Individuals may act as sureties to satisfy bonding requirements on federal proje
cts if they have certain
acceptable assets in the required amounts to support the bonds. Although federal
agencies probably would
prefer to deal only with approved corporate sureties, allowance for individual s
ureties may enhance
competition by allowing awards to contractors that might not otherwise qualify t
o obtain bonds from an
approved corporate surety.
To support bonds issued by individual sureties, agencies may only accept cash, r
eadily marketable assets,
or irrevocable letters of credit from a federally insured financial institution.
Acceptable assets include cash,
certificates of deposit or other cash equivalents; U.S. agency securities (value
d at current market value);
stocks and bonds traded on the New York, American and certain other exchanges, v
alued at ninety percent
of their current 52-week low price; real property owned outright in fee simple,
valued at one hundred
percent of its current tax assessment value; and irrevocable letters of credit i
ssued by federally insured
financial institutions. Examples of unacceptable assets are also listed in the r
egulations. Unacceptable
assets are those that may be difficult to liquidate (e.g., a life estate in real
property); are of uncertain or
greatly fluctuating value (e.g., jewelry); property commonly exempt from attachm
ent under state laws (e.g.,
the individual surety s home); or commonly pledged to others (e.g., plant and equi
pment). An individual
surety is required to submit an affidavit, in which the surety identifies the as
sets, the market value of the
assets, and all encumbrances on the assets. The affidavit must also identify all
other bonds issued by the
individual surety within the last three years.
By far the most common means of satisfying federal bonding requirements is by a
bond issued by a
corporate surety. The Department of the Treasury maintains a list of corporate s
ureties approved to issue
bonds for federal projects, Treasury Department Circular 570. Copies may be obta
ined from the agency.
The circular also is posted in the Treasury s computerized bulletin board at (202)
874-6817, and on
Treasury s Web site at Whenever a new corporate surety is
added to the approved
list, a notice is published in the Federal Register. Contracting officers are pr
ohibited from accepting surety
bonds issued by corporate sureties not listed in Treasury Circular 570. The circ
ular lists the name and
address of each approved surety and all states where each surety is licensed.
When approving corporate sureties, Treasury makes a determination as to the fina
ncial strength of the
surety, and sets an underwriting limit, commonly called a bonding limit. The bon
ding limit is also stated in
Circular 570. When an approved surety offers a bond on a federal project, the co
ntracting officer checks to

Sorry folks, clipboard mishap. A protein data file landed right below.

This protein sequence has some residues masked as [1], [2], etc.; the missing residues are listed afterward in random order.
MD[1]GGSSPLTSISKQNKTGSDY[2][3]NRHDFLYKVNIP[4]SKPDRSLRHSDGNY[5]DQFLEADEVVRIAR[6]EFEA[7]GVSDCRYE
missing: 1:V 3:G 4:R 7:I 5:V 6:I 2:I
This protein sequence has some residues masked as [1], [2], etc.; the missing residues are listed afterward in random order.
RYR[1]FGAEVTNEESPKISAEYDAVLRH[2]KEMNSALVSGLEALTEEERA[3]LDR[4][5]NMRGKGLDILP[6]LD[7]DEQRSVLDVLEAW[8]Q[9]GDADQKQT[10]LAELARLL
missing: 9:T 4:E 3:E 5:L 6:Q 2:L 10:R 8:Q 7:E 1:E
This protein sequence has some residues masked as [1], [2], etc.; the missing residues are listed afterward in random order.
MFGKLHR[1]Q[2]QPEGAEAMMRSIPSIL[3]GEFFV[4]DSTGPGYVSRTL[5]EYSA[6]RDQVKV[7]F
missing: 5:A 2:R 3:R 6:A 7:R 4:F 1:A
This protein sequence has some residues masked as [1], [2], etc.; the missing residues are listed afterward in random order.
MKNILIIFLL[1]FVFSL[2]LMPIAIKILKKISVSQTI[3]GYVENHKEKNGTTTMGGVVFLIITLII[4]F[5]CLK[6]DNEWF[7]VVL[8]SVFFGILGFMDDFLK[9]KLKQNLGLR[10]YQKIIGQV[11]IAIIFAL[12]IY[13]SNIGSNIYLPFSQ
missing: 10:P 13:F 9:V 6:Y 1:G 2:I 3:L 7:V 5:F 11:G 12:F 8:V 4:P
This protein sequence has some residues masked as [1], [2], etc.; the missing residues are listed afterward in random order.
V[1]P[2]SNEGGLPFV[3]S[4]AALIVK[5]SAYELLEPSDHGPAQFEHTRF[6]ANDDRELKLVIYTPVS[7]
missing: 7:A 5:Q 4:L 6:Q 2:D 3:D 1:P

make sure that the surety has not exceeded the surety s bonding limit. Because of
these underwriting
limits, surety bonds on very large construction projects, valued in the hundreds
of millions of dollars,
frequently are issued by several different approved surety companies, acting as
co-sureties. The name of
each co-surety will appear on the bond, along with its individual limit of liabi
Another way surety companies can stay within their approved surety underwriting
limit, and spread their
risk, is to obtain coinsurance or reinsurance, in which they essentially obtain
a contract from another surety
company to cover part of their risk on the bond they have issued. When a surety
obtains reinsurance for
part of its risk under a Miller Act bond, it must submit to the contracting offi
cer a reinsurance agreement for
a Miller Act performance bond and a reinsurance agreement for a Miller Act payme
nt bond. The terms of
both reinsurance agreements are stipulated in the regulations.



Statutes in all fifty states and the District of Columbia require performance an
d payment bonds for state
government construction contracts. These state statutes often are called Little M
iller Acts because many
of them are modeled after the federal Miller Act. Useful information is availabl
e from the National
Association of Surety Bond Producers. A good discussion of these Little Miller A
cts is in Federal
Publication s CONSTRUCTION BRIEFING, Little Miller Acts. A fairly recent summary l
isting of these state
statutes, along with citations, is in Bednar, et al., CONSTRUCTION CONTRACTING,
George Washington
University (1991), at 1309a-1309r. We will not duplicate these discussions. Each
state licenses sureties to
issue bonds. The Little Miller Acts each require bonds by licensed sureties. You
can identify sureties
licensed in particular states by checking Circular 570 on the computer bulletin
board and at Treasury s
World Wide Web site.
There obviously is a great variation among private construction owners and proje
cts throughout the United